|1. EASTERN INFLUENCES ON WESTERN
INTERIORS: JAPANESE DECOR
The topic of eastern influences on western interiors is a very broad one. Many countries,
such as China, Japan, Tibet, etc., have had an effect. Therefore, I have chosen to focus
on one country for this tip, Japan. Other eastern countries could, and may be, topics for
future newsletters. Each has its own unique culture and characteristics, and therefore
CHARACTERISTICS OF JAPANESE INTERIORS
Japanese interiors generally use neutral, natural colors, to
provide a simple background. Interiors emphasize architecture, and as a result, provide a
sense of geometric order. In addition, natural colors minimize a feeling of clutter, which
is also essential to eastern design and its philosophy of simplicity. When a statement is
made in a Japanese interior, it is usually through a single strong exclamation of color or
a predominant texture.
Eastern art colors are pure. Unlike western art, which mixes
color and refines sketches, eastern art is original. This means the initial color and/or
brush stroke is the final result. Western art is often complex, whereas eastern art is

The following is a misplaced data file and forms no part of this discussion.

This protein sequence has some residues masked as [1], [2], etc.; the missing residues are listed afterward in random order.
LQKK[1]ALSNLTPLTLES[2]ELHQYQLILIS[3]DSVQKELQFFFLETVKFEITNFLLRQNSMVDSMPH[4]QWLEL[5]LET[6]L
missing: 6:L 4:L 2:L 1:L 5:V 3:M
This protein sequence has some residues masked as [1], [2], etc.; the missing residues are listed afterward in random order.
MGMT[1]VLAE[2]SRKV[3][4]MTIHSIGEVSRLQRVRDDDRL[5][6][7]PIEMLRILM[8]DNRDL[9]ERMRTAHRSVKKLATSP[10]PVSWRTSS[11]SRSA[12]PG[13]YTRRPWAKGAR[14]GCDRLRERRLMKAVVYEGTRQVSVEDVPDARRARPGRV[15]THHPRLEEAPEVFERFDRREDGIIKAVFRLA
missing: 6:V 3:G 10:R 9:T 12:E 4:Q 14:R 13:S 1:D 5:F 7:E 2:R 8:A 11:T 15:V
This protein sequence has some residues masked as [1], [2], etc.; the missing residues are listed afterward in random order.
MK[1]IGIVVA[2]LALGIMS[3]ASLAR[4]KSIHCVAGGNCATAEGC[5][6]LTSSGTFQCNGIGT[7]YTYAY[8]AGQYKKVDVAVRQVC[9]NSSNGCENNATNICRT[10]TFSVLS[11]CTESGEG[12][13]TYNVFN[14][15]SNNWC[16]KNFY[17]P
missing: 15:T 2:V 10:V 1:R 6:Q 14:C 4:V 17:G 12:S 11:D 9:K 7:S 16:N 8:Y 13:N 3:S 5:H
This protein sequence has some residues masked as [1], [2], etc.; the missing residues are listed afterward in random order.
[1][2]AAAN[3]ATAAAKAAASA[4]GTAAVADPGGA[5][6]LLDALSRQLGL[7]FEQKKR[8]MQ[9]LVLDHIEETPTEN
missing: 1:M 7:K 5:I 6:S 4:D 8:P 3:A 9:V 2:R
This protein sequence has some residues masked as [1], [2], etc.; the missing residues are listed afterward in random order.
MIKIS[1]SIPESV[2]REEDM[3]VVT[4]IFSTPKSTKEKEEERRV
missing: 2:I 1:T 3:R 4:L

simple, strong, and graphic.
Black is often considered a "non-color" in our society,
yet, it is very important in eastern interiors. The use of black in oriental rooms lends
definition and form. For example, black is a color in its own right, when used with white
rice paper in a shoji screen.
*TEXTURE & CONTRAST:
Some Japanese textures and materials that immediately come to
mind are cedar, rice paper, maple, bamboo, stone, and woven wicker. One might also think
of textured silk, tatami floor mats, and the elaborate needlework of kimonos and
Japanese culture seeks to balance opposites in all aspects of
life (yin and yang), and interiors are no exception. Interior finishes can be highly
opposing and contrasting, and yet achieve balance. Examples are, highly polished floors
with heavily textured mats, a lacquered box displayed on top of a rough wooden table, or
white pebbles on a polished black granite ledge around a tub.
These striking dessert plates boast a
traditional Japanese peony design known as karakusa.